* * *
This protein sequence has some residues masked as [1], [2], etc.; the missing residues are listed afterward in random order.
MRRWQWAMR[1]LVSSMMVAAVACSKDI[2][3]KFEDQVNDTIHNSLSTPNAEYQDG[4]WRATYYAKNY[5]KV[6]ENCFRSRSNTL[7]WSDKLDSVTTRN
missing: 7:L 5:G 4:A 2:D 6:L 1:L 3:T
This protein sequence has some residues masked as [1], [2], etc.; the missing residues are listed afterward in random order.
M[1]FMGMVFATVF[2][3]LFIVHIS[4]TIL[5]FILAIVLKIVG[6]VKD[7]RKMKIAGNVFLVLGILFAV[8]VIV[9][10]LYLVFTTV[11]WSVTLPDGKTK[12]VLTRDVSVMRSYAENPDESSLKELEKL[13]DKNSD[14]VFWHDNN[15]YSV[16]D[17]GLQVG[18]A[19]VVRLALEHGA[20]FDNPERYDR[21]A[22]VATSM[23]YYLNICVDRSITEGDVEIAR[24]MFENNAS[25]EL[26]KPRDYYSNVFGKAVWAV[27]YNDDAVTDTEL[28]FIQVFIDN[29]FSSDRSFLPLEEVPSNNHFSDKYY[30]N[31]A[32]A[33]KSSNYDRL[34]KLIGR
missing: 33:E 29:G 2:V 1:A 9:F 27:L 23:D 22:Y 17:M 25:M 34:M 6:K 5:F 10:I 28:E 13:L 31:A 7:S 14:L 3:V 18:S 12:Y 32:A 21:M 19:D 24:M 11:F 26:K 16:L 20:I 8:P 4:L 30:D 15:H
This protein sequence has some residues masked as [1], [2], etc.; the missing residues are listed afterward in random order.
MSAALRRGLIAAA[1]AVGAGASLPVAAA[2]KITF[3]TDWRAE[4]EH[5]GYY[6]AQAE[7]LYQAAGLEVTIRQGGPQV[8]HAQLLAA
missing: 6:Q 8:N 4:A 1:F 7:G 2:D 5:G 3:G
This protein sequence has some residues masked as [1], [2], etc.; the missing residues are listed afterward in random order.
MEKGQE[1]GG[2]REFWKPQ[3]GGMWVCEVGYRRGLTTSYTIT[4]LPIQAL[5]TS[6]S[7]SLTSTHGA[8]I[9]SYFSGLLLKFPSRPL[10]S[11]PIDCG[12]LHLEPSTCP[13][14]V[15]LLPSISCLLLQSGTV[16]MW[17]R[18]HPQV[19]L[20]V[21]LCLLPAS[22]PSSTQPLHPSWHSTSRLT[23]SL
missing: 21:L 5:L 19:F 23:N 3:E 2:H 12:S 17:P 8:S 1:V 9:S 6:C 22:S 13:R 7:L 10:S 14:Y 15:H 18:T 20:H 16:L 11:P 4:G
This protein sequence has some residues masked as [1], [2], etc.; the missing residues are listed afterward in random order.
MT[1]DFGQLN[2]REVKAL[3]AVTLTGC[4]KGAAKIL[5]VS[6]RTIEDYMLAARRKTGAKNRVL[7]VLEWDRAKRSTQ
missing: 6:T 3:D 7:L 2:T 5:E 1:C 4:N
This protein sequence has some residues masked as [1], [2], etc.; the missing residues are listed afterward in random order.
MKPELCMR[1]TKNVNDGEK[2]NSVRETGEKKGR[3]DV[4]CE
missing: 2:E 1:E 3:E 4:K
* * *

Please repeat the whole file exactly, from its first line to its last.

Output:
This protein sequence has some residues masked as [1], [2], etc.; the missing residues are listed afterward in random order.
MRRWQWAMR[1]LVSSMMVAAVACSKDI[2][3]KFEDQVNDTIHNSLSTPNAEYQDG[4]WRATYYAKNY[5]KV[6]ENCFRSRSNTL[7]WSDKLDSVTTRN
missing: 7:L 5:G 4:A 2:D 6:L 1:L 3:T
This protein sequence has some residues masked as [1], [2], etc.; the missing residues are listed afterward in random order.
M[1]FMGMVFATVF[2][3]LFIVHIS[4]TIL[5]FILAIVLKIVG[6]VKD[7]RKMKIAGNVFLVLGILFAV[8]VIV[9][10]LYLVFTTV[11]WSVTLPDGKTK[12]VLTRDVSVMRSYAENPDESSLKELEKL[13]DKNSD[14]VFWHDNN[15]YSV[16]D[17]GLQVG[18]A[19]VVRLALEHGA[20]FDNPERYDR[21]A[22]VATSM[23]YYLNICVDRSITEGDVEIAR[24]MFENNAS[25]EL[26]KPRDYYSNVFGKAVWAV[27]YNDDAVTDTEL[28]FIQVFIDN[29]FSSDRSFLPLEEVPSNNHFSDKYY[30]N[31]A[32]A[33]KSSNYDRL[34]KLIGR
missing: 33:E 29:G 2:V 1:A 9:F 27:L 23:D 22:Y 17:M 25:M 34:M 6:K 5:F 10:I 28:E 13:L 31:A 7:S 14:L 3:V 18:S 12:Y 32:A 21:M 19:D 24:M 11:F 26:K 16:L 20:I 8:P 4:L 30:D 15:H
This protein sequence has some residues masked as [1], [2], etc.; the missing residues are listed afterward in random order.
MSAALRRGLIAAA[1]AVGAGASLPVAAA[2]KITF[3]TDWRAE[4]EH[5]GYY[6]AQAE[7]LYQAAGLEVTIRQGGPQV[8]HAQLLAA
missing: 6:Q 8:N 4:A 1:F 7:G 2:D 5:G 3:G
This protein sequence has some residues masked as [1], [2], etc.; the missing residues are listed afterward in random order.
MEKGQE[1]GG[2]REFWKPQ[3]GGMWVCEVGYRRGLTTSYTIT[4]LPIQAL[5]TS[6]S[7]SLTSTHGA[8]I[9]SYFSGLLLKFPSRPL[10]S[11]PIDCG[12]LHLEPSTCP[13][14]V[15]LLPSISCLLLQSGTV[16]MW[17]R[18]HPQV[19]L[20]V[21]LCLLPAS[22]PSSTQPLHPSWHSTSRLT[23]SL
missing: 21:L 5:L 19:F 23:N 3:E 2:H 12:S 17:P 8:S 1:V 9:S 6:C 22:S 13:R 7:L 10:S 14:Y 15:H 18:T 20:H 16:L 11:P 4:G
This protein sequence has some residues masked as [1], [2], etc.; the missing residues are listed afterward in random order.
MT[1]DFGQLN[2]REVKAL[3]AVTLTGC[4]KGAAKIL[5]VS[6]RTIEDYMLAARRKTGAKNRVL[7]VLEWDRAKRSTQ
missing: 6:T 3:D 7:L 2:T 5:E 1:C 4:N
This protein sequence has some residues masked as [1], [2], etc.; the missing residues are listed afterward in random order.
MKPELCMR[1]TKNVNDGEK[2]NSVRETGEKKGR[3]DV[4]CE
missing: 2:E 1:E 3:E 4:K